Cart
0 items
No products found...
Wish List
items
You need to be logged in to use this feature...
Sign Up for Our Emails
Get the latest updates, news and product offers via email.
Subscribe
Login
Log in if you have an account
Register
Having an account with us will allow you to check out faster in the future, store multiple addresses, view and track your orders in your account, and more.
31 Jul 2021 | Randy Kemner

A SENSE OF COMMUNITY

A few years ago, while vacationing in Oregon’s Willamette Valley, Dale and I took a day trip to Portland to check out Zupan’s Market, an incredible independent food store that was doing everything right.  While wandering over toward the wine section, I heard, “Hey, Randy!”

 

I turned around and there was the wine manager who obviously recognized me.  “I used to sell you wine,” he said, mentioning one of The Wine Country’s suppliers. 

 

After a brief chat to find out what brought him to the Pacific Northwest, it occurred to me that our wine connection had stretched nearly a thousand miles.

 

It recalled a similar incident in 2004 while waiting for the light to change in front of Victor Emmanuel II National Monument, the famous “wedding cake” building in Rome.

 “Hey, Randy!” I heard from across the street.  Waving his arms, I recognized Wayne Judah, the owner of the former restaurant Admiral Risty in Palos Verdes, a man I used to sell wine to in my distributor days in the late 1980s and early 1990s.  That connection spanned 6,300 miles, and was laughably unexpected.

 

Then just last week while waiting for our table at Manresa Restaurant in Los Gatos, our server Mary came up to Dale and me and said, “I love your store.”  A couple of her friends had moved to Long Beach and sent her a selection of craft beer for her birthday.  Aside from my Covid mask which said “The Wine Country”, I didn’t know how she knew we were the owners of the store, but she must have checked out our website prior to our visit.  Once again, there was a connection that spanned 365 miles.

Back when we could ship wines across the U.S., we made connections with people in nearly all parts of the country.  Some still communicate with us regularly, through Facebook, Instagram or our website, including great customers who have moved out of state and miss us.  We still see many of them when they return to Southern California to visit.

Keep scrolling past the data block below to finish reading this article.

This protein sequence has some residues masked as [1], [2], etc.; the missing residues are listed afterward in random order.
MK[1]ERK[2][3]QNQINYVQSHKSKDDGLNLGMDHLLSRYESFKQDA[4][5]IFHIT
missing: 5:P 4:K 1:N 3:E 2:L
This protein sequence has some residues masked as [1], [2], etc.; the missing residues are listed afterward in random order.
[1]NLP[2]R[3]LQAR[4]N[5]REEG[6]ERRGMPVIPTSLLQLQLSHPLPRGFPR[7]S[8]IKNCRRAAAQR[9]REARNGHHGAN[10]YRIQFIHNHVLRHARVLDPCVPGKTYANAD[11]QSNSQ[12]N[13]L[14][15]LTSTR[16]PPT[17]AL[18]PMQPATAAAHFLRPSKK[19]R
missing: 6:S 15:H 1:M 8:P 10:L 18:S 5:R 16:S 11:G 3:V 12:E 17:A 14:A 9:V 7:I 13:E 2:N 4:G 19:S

Since we represent products from around the wine-growing world, we have developed lasting friendships with many of them, some who write to let us know about their lives outside the wine business, both their challenges and triumphs.

 

During Covid, when we had to suspend our regular wine tastings, we lost a major source of connection with our customers, and they with each other.  We didn’t want a sense of community to include community spread.  Thankfully, during this time, we were introduced to a lot of new, younger customers who had learned about us from their friends and families and now have developed new connections with us, not only as a place to buy craft beer and natural wine, but with us individually as advisors and sometimes as friends.

 

Almost immediately after opening our doors in 1995, our store began to develop a deep sense of community, where friendships, marriages, and in a couple instances, even death brought people together.  Oftentimes my staff and I come to work, do our jobs and go home without realizing how deeply we have affected people, in ways big and small, some so deep it’s beyond comprehension.

 

One customer, a prominent ophthalmologist in town, sought refuge in our store after having had to give a patient bad news.  He would walk up and down our aisles, letting our Burgundies and our Pinot Noirs take him on mental journeys that would relieve his stress until his smile returned.

 

I recall a couple who were fixtures at our regular Saturday tastings, calling us in the middle of their wedding reception in Lake Arrowhead one Saturday afternoon to tell us they were thinking about us.  If they weren’t getting married, they told me, they would be at the store with us.

 

My high school American history teacher regularly stopped by for visits after he had retired, and when he died, his widow called to ask if I could help arrange a celebration of life in our store!  I am certain I wouldn’t have received such a call had he not spoken admiringly about our store with his wife.

 

I could go on and on with examples of how the community that was born around our store has developed friendships and nurtured relationships that go way beyond our awareness of them.  This is profound and humbling to me, and some of the unexpected delights I continue to experience every day walking the aisles of The Wine Country.

Be the first to comment...
Leave a comment